Under Threat

Sabeen Mahmud is Gunned Down


On April 24, 2015 activist and self-described postmodern flower child, unabashed Mac snob, Pink Floyd and Bruce Springsteen devotee, and Tetris addict, Sabeen Mahmud, was gunned down after holding a public event on Balochistan in her cafe, The Second Floor in Karachi. In this video, we remember her spirit and fierce courage.

Enabling Dissent, Defying Silence – In Memory of Sabeen Mahmud: Yaminay Chaudhri and Mariam Sabri

APRIL 26, 2015

Sabeen Mahmud's Slippers

Guest Post by Yaminay Chaudhri and Mariam Sabri

This is a post from two friends in Pakistan responding to the tragic assasination of Sabeen Mahmud, activist and director of ‘The Second Floor’ (T2F) – a space that hosted many wonderful conversations and brave events. Sabeen was killed as she was going home after an event dedicated to a public discussion of disappearances and human rights violation in Balochistan.]

A normally quiet and desolate gali is packed with camera crews and hundreds of attendees for the funeral of Sabeen Mahmud. While there is a steady trickle of mourners entering and exiting the premises of the vibrant community space Sabeen created, the crowd waiting in the gali outside seems to be arrested by a mixture of disbelief, anger and grief.

Similar emotions paralyze us as we write about Sabeen in the past tense. It is difficult to believe she is gone, infuriating to think about the way she went, and, perhaps, the hardest to accept the beginning of her absence.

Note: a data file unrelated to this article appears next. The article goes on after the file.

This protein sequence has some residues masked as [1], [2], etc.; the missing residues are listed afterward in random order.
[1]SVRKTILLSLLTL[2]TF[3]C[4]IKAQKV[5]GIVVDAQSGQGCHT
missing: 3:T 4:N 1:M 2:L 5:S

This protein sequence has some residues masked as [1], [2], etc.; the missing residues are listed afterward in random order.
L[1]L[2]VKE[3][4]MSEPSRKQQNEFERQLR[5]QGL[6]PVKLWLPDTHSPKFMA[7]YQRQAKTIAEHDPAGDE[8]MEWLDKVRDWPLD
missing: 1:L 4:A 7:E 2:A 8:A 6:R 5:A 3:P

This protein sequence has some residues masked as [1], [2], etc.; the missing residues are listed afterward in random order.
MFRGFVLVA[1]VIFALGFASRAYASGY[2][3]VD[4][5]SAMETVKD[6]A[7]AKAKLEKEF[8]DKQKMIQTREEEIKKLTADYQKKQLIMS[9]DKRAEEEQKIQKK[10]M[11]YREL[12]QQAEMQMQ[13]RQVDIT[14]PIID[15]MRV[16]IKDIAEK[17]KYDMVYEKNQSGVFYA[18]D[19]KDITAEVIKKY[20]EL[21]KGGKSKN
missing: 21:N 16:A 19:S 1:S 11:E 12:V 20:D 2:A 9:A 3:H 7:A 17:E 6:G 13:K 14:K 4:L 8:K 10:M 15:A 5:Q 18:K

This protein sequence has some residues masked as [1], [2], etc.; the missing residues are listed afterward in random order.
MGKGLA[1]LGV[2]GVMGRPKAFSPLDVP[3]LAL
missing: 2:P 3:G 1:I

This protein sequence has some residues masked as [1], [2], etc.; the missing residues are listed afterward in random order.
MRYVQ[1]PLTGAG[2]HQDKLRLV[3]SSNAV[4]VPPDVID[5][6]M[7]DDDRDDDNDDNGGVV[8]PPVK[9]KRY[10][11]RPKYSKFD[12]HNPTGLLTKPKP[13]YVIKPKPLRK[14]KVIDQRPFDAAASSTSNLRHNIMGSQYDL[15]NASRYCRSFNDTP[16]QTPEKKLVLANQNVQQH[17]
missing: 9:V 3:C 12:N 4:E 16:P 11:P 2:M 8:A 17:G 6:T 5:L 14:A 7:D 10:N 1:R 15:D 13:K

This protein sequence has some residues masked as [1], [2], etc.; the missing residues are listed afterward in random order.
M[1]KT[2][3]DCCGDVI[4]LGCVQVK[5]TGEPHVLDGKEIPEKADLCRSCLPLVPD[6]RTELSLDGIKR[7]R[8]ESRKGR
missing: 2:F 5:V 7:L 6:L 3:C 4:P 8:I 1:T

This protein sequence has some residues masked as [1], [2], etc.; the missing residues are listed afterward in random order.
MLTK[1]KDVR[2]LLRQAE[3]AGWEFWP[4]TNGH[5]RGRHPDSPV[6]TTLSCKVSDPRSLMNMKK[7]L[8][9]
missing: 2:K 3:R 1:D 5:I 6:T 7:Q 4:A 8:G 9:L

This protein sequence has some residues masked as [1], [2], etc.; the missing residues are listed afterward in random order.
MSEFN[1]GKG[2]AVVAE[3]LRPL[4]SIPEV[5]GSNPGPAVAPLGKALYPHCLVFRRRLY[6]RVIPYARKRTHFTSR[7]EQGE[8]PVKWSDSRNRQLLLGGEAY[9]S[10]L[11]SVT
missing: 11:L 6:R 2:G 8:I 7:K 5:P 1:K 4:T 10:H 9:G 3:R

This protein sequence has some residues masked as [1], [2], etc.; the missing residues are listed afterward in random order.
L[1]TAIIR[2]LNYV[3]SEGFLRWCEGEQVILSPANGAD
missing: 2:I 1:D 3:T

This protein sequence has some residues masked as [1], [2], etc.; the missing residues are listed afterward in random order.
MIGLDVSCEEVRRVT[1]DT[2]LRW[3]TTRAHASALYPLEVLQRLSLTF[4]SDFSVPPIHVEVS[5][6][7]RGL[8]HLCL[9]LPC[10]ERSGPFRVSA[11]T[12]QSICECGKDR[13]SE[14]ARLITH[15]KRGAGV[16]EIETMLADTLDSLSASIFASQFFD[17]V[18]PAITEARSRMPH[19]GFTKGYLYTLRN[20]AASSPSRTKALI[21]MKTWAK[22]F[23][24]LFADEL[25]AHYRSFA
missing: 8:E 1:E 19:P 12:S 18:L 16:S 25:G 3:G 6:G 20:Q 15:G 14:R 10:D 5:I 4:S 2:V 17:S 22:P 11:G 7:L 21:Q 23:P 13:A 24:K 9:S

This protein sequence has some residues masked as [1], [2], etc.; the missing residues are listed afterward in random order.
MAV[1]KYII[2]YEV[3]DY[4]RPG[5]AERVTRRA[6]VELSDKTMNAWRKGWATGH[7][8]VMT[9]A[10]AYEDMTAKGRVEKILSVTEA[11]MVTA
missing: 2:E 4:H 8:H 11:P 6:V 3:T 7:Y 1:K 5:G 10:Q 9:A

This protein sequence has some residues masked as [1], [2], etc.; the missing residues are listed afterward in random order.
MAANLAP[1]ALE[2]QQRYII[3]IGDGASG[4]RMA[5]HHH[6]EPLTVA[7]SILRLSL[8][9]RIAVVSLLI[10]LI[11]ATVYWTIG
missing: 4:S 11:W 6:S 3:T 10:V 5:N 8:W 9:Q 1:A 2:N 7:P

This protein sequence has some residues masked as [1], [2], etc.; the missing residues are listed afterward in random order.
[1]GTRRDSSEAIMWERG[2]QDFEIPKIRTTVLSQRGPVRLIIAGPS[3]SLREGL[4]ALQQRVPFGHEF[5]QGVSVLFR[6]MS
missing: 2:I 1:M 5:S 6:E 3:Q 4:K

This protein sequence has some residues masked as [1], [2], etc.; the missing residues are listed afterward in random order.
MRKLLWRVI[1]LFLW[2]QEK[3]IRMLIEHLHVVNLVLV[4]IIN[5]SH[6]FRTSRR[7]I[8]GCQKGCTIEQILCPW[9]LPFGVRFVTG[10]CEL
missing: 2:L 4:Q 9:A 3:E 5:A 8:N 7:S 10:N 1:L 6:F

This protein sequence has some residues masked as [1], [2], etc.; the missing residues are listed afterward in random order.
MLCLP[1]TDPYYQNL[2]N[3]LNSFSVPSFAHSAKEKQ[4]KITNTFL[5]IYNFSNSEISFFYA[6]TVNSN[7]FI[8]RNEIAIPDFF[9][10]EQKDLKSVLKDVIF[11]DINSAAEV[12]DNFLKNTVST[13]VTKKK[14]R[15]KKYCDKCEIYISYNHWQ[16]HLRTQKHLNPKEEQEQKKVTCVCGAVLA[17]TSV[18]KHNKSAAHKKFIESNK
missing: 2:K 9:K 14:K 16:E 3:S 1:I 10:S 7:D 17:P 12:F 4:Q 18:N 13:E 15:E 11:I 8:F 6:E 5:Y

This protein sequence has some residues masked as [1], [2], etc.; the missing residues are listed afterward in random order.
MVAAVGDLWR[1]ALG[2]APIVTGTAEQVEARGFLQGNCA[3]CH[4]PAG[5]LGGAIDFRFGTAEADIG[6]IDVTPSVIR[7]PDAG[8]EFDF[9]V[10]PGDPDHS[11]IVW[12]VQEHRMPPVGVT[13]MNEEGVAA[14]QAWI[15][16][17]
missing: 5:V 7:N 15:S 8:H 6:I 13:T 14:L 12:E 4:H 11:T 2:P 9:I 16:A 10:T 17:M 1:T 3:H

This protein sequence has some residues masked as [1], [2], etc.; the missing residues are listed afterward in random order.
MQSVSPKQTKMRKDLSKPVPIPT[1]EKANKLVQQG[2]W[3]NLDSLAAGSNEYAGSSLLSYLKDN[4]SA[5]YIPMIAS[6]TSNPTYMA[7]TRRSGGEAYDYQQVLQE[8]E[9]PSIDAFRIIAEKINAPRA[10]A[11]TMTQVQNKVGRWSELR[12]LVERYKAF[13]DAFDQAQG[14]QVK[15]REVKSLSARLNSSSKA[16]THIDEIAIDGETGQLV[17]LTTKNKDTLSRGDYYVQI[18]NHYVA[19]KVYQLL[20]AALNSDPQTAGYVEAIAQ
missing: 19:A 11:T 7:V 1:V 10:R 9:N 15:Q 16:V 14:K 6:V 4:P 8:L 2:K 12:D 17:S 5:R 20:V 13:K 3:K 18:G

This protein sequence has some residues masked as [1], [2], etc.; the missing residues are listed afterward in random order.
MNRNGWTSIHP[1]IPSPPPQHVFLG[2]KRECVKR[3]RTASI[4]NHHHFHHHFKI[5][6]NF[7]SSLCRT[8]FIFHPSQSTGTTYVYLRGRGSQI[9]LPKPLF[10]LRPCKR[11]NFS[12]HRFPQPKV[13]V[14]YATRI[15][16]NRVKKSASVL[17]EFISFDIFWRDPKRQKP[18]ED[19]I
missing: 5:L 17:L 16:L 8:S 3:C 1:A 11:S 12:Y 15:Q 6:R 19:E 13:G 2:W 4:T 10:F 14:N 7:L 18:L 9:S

While watching her interview with PBS NewsHour last month, one is struck by how her cavalier attitude to fear and security, reverberates eerily in the wake of her murder.

“I grew up playing cricket on the streets” she said, “I just feel when the time comes, the time will come”.

Following her death, in the last two days, Sabeen has been referred to, in the news, as the director of an NGO, the ‘woman behind Pakistan’s first Hackathon’, a human rights activist and an ‘effective advocate for building bridges between India and Pakistan’. Truthfully, none of these labels can adequately encompass Sabeen or her work, since they both defied neat categorization. She wore multiple hats effortlessly without needing to claim expertise in any specific discipline.

She was not an academic, and even claimed to have ‘struggled at school’ in an interview with Asia Society, but her relentless pursuit of knowledge was more impressive than many. There is a vivid memory of her earnest and active participation in a bilingual forum for enthusiasts looking to deepen their understanding of Urdu poetry, which she regularly attended despite her busy schedule, demonstrating her commitment to learning outside her field and the academy.

On occasion, one might have disagreed with some of Sabeen’s political stances, but still had fierce admiration for her devotion to minority rights, consciousness of class polarization and her powerful, continuous, critique of patriarchy. Her consistent ability to create spaces where dissenting views were welcome, regardless of  divides based on class, gender, age and expertise, inspired unwavering respect.

Creating a community space with a ‘liberal arts’ sensibility, such as T2F, was the highlight of Sabeen’s efforts. It was her brainchild, her labour of love–an “island” of respite from the anguish of the city, that she had longed for and imagined well before its creation. Sabeen consciously tried to ensure that this safe space would welcome people regardless of  class, gender and sexual orientation. On one occasion when asked about the limited menu offerings at T2F, Sabeen noted that it was part of a conscious effort to maintain reasonable prices and encourage a wider demographic of people from the city to frequent the space. T2F was one of the first and only places where LGBTQ issues were openly discussed, and many who identified as such claimed to feel comfortable and welcome there.